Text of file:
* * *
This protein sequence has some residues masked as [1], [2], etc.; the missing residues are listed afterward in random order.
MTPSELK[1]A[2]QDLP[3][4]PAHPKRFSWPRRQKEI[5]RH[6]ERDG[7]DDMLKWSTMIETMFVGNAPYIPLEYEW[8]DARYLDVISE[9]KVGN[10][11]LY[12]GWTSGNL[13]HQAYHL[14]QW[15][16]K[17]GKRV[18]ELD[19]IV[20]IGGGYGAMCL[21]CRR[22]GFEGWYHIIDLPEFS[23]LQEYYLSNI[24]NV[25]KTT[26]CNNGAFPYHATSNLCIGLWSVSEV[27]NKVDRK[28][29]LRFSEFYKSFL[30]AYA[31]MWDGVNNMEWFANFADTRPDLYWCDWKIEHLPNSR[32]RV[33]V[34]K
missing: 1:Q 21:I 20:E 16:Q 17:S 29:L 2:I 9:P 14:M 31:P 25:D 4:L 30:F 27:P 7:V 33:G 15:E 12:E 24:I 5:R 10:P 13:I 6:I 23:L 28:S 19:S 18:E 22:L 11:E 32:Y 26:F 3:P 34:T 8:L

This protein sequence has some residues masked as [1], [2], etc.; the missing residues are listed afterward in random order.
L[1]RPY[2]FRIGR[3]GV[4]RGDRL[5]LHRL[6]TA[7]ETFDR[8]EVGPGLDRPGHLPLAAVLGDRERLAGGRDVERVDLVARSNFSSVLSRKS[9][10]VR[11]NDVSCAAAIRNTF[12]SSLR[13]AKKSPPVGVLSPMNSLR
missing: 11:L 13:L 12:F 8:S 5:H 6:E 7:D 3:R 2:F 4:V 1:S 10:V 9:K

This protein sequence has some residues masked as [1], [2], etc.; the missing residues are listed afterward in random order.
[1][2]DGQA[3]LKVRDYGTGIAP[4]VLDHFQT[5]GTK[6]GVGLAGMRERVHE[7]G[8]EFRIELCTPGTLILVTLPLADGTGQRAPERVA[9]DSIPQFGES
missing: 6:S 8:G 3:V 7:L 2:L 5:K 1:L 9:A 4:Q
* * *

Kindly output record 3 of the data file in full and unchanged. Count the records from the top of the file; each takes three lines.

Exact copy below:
This protein sequence has some residues masked as [1], [2], etc.; the missing residues are listed afterward in random order.
[1][2]DGQA[3]LKVRDYGTGIAP[4]VLDHFQT[5]GTK[6]GVGLAGMRERVHE[7]G[8]EFRIELCTPGTLILVTLPLADGTGQRAPERVA[9]DSIPQFGES
missing: 6:S 8:G 3:V 7:L 2:L 5:K 1:L 9:A 4:Q